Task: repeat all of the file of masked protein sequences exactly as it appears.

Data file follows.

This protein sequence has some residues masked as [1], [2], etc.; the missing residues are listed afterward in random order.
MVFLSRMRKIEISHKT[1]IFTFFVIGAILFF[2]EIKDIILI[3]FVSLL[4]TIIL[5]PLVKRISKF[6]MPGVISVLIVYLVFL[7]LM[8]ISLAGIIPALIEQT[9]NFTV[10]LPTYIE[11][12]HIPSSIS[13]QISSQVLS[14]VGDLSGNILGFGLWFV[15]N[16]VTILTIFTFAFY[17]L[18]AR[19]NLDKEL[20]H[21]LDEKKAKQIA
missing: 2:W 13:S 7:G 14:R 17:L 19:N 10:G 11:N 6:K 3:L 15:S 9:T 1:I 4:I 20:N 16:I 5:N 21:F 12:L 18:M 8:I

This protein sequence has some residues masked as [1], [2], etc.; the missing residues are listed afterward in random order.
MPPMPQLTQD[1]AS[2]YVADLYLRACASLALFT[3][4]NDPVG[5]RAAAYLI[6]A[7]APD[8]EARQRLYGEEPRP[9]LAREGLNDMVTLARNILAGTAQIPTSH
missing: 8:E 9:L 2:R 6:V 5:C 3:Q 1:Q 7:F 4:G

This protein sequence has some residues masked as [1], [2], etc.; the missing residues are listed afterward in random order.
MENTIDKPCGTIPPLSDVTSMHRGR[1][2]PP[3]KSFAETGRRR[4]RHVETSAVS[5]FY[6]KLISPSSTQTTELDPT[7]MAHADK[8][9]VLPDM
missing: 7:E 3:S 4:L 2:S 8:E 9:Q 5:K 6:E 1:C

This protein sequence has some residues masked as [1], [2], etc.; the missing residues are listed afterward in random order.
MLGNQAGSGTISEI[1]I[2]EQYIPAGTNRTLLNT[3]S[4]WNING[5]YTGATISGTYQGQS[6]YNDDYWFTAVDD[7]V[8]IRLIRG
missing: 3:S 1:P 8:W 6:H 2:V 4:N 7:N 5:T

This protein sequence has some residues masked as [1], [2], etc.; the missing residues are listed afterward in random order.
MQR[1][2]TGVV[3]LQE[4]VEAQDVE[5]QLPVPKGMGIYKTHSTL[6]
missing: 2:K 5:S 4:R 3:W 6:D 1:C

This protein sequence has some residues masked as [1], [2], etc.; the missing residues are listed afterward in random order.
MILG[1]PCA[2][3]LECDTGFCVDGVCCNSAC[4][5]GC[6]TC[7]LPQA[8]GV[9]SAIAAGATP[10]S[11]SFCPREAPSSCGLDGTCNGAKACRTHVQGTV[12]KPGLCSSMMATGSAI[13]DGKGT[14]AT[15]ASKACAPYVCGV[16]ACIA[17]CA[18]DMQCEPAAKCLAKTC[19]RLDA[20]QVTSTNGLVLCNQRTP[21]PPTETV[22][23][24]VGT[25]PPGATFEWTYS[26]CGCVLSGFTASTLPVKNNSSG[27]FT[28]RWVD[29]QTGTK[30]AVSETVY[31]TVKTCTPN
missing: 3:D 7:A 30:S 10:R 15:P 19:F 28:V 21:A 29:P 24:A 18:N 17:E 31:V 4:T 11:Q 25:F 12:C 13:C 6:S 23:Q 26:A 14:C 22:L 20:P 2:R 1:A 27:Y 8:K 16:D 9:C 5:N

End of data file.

This protein sequence has some residues masked as [1], [2], etc.; the missing residues are listed afterward in random order.
MVFLSRMRKIEISHKT[1]IFTFFVIGAILFF[2]EIKDIILI[3]FVSLL[4]TIIL[5]PLVKRISKF[6]MPGVISVLIVYLVFL[7]LM[8]ISLAGIIPALIEQT[9]NFTV[10]LPTYIE[11][12]HIPSSIS[13]QISSQVLS[14]VGDLSGNILGFGLWFV[15]N[16]VTILTIFTFAFY[17]L[18]AR[19]NLDKEL[20]H[21]LDEKKAKQIA
missing: 2:W 13:S 7:G 14:R 17:L 19:N 10:G 11:N 6:K 3:L 15:S 9:T 1:I 4:I 20:N 16:I 5:N 21:F 12:L 18:M 8:I

This protein sequence has some residues masked as [1], [2], etc.; the missing residues are listed afterward in random order.
MPPMPQLTQD[1]AS[2]YVADLYLRACASLALFT[3][4]NDPVG[5]RAAAYLI[6]A[7]APD[8]EARQRLYGEEPRP[9]LAREGLNDMVTLARNILAGTAQIPTSH
missing: 8:E 9:L 2:R 6:V 5:C 3:Q 1:Q 7:F 4:G

This protein sequence has some residues masked as [1], [2], etc.; the missing residues are listed afterward in random order.
MENTIDKPCGTIPPLSDVTSMHRGR[1][2]PP[3]KSFAETGRRR[4]RHVETSAVS[5]FY[6]KLISPSSTQTTELDPT[7]MAHADK[8][9]VLPDM
missing: 7:E 3:S 4:L 2:S 8:E 9:Q 5:K 6:E 1:C

This protein sequence has some residues masked as [1], [2], etc.; the missing residues are listed afterward in random order.
MLGNQAGSGTISEI[1]I[2]EQYIPAGTNRTLLNT[3]S[4]WNING[5]YTGATISGTYQGQS[6]YNDDYWFTAVDD[7]V[8]IRLIRG
missing: 3:S 1:P 8:W 6:H 2:V 4:N 7:N 5:T

This protein sequence has some residues masked as [1], [2], etc.; the missing residues are listed afterward in random order.
MQR[1][2]TGVV[3]LQE[4]VEAQDVE[5]QLPVPKGMGIYKTHSTL[6]
missing: 2:K 5:S 4:R 3:W 6:D 1:C

This protein sequence has some residues masked as [1], [2], etc.; the missing residues are listed afterward in random order.
MILG[1]PCA[2][3]LECDTGFCVDGVCCNSAC[4][5]GC[6]TC[7]LPQA[8]GV[9]SAIAAGATP[10]S[11]SFCPREAPSSCGLDGTCNGAKACRTHVQGTV[12]KPGLCSSMMATGSAI[13]DGKGT[14]AT[15]ASKACAPYVCGV[16]ACIA[17]CA[18]DMQCEPAAKCLAKTC[19]RLDA[20]QVTSTNGLVLCNQRTP[21]PPTETV[22][23][24]VGT[25]PPGATFEWTYS[26]CGCVLSGFTASTLPVKNNSSG[27]FT[28]RWVD[29]QTGTK[30]AVSETVY[31]TVKTCTPN
missing: 3:D 7:A 30:S 10:R 15:P 19:F 28:V 21:A 29:P 24:A 18:N 17:E 31:V 4:T 11:Q 25:F 12:C 13:C 6:S 23:Q 26:A 14:C 22:L 20:P 2:R 1:A 27:Y 8:K 16:D 9:C 5:N